We need to redefine the climate crisis as a social justice issue. The rapid decline of our environment is a site for multiple intersections of injustice, making the climate crisis a human rights issue of critical and increasing importance. The impacts of climate change are not – and will not – be borne equally or fairly between rich and poor, women and men, and older and younger generations. Consequently, there is a growing need to focus on climate justice, which looks at the climate crisis through a human rights lens. We need to be motivated by the belief that we can create a better future for present and future generations by working together.
In this series of events, we have been questioning whether the visual representation of the environmental crisis over the last few years has focused too much on faraway places, trying to shock, showing communities that feel distant and unconnected.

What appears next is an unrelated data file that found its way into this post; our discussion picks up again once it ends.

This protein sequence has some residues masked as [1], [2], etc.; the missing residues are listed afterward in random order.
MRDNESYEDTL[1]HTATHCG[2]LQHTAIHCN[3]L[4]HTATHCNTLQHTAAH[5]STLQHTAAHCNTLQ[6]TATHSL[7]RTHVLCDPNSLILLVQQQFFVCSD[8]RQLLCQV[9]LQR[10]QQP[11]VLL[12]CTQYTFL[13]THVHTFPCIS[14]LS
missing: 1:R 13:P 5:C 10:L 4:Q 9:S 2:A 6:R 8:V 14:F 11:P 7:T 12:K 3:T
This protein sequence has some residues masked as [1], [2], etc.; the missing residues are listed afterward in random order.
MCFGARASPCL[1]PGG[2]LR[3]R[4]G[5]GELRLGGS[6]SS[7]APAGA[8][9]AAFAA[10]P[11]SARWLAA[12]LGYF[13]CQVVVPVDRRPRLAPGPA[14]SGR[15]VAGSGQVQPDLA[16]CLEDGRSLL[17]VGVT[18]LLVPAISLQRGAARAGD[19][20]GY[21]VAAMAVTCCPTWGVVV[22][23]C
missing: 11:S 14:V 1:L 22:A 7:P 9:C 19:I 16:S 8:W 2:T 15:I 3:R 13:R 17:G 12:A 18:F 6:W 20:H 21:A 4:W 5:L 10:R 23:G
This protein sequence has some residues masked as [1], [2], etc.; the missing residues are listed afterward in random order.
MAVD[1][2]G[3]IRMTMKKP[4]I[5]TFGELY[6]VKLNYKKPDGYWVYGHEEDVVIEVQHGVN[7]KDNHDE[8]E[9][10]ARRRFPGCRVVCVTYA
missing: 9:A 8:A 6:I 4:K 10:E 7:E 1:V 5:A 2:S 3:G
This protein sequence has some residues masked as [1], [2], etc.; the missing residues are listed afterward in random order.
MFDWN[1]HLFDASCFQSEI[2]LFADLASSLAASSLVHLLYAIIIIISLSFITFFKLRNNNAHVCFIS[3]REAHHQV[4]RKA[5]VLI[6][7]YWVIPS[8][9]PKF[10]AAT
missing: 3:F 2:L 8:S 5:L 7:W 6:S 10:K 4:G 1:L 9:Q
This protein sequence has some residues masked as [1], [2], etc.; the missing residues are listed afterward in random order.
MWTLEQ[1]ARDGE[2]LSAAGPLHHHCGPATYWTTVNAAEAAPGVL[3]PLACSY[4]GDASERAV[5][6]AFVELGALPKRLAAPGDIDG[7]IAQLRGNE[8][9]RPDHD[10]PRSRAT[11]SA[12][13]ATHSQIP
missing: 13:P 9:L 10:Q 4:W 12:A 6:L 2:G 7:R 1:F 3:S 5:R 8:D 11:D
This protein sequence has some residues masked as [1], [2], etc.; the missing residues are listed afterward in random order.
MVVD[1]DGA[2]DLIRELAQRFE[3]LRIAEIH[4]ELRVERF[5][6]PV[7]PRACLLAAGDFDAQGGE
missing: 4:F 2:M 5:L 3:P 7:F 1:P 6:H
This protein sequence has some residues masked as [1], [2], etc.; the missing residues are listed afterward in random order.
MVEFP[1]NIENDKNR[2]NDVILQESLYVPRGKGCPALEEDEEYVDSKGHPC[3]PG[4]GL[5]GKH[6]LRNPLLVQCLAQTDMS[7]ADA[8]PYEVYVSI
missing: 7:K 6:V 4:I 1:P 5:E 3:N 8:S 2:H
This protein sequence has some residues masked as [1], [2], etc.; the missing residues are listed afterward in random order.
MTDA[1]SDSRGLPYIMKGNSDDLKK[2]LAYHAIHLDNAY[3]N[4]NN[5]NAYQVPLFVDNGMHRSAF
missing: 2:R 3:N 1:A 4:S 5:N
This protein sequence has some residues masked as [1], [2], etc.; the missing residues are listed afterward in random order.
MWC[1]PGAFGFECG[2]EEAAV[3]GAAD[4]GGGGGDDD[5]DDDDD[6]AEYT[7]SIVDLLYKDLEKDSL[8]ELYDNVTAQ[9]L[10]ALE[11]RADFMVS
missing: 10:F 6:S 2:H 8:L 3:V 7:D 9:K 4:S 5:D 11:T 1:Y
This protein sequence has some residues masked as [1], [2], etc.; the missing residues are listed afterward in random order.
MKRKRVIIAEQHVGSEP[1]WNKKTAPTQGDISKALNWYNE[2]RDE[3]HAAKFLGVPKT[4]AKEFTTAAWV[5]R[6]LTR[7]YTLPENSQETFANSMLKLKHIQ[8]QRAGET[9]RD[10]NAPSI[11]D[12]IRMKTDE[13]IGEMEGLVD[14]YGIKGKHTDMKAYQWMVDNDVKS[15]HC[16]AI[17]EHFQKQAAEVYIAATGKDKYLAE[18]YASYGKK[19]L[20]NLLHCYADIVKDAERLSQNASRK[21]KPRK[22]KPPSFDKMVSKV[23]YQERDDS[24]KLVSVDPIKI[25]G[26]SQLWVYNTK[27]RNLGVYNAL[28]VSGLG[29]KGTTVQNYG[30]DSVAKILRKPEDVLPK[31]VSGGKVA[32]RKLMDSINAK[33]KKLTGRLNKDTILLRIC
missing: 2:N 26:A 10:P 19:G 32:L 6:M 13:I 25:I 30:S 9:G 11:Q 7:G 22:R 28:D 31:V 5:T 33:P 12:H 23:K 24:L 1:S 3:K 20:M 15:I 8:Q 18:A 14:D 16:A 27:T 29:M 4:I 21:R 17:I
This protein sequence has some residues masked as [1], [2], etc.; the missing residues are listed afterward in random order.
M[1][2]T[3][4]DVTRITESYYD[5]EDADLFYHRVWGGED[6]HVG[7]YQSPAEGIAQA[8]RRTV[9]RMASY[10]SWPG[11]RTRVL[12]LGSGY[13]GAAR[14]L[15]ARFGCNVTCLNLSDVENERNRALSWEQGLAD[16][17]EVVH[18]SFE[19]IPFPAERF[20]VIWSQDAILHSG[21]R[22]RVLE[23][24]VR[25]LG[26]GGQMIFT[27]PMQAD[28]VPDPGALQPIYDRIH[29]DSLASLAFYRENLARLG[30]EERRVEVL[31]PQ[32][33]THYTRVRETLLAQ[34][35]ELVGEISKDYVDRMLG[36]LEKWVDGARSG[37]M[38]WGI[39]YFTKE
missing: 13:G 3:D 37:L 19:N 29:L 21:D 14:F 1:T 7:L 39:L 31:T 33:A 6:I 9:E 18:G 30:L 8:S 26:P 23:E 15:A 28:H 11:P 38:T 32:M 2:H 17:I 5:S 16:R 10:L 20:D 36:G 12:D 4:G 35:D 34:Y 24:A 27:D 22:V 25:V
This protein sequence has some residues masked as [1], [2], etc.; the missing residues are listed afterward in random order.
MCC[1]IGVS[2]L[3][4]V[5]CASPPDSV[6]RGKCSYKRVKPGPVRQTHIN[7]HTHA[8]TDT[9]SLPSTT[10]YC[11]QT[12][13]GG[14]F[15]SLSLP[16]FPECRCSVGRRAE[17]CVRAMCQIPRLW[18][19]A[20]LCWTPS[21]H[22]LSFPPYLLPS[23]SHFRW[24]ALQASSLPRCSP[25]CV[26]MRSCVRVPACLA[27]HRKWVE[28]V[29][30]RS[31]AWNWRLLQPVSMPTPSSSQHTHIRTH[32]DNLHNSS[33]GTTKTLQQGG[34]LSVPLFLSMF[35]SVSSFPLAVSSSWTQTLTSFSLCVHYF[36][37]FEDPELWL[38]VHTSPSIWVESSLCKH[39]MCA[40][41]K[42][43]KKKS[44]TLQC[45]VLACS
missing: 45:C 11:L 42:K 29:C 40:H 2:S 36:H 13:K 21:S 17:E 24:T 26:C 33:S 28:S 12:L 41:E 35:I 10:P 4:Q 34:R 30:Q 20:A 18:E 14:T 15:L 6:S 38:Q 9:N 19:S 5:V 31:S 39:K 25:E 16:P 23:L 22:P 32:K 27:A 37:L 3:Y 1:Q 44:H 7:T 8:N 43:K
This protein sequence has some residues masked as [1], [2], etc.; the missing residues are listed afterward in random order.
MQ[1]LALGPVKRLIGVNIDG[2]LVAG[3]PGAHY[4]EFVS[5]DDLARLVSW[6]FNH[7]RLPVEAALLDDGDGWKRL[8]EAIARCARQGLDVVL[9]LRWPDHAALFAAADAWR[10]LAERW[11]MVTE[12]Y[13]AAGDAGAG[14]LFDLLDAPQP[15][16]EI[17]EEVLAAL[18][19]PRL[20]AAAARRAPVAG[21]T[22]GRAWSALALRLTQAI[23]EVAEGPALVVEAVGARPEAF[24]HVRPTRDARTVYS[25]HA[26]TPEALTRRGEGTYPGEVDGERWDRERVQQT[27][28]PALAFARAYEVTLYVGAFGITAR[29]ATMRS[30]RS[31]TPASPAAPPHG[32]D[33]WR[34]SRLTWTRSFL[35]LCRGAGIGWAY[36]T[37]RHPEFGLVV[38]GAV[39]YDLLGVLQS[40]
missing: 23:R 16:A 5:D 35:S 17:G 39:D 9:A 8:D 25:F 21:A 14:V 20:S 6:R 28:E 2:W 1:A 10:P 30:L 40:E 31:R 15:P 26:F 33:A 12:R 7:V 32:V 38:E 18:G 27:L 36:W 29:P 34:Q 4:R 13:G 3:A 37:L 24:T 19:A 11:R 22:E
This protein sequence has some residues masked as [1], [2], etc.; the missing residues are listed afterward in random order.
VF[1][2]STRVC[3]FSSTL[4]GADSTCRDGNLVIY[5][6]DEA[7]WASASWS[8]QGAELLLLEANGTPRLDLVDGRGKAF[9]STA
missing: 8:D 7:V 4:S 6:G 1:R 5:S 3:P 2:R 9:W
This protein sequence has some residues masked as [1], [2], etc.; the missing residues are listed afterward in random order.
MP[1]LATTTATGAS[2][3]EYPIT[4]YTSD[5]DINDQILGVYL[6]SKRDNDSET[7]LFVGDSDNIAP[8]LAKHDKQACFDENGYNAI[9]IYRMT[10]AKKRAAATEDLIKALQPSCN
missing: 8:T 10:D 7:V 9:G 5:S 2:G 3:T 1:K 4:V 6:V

The question now is whether we need to change this perspective. This change could be done by altering the types of stories depicted or by adding the gaze of those who narrate important accounts, especially those directly involved in a context of injustice. Could these more unfiltered views help make connections that enable the viewing public to think and shift understanding?
In this event, moderated by Dr Paul Lowe, series curator Maria Teresa Salvati is joined by Abdel Mandili, founder of the People’s Planet Project.
This event starts at:
This event is supported by the Photography and the Archive Research Centre, London College of Communication, University of the Arts London, and Everything is Connected.
This event was recorded and you can watch the video here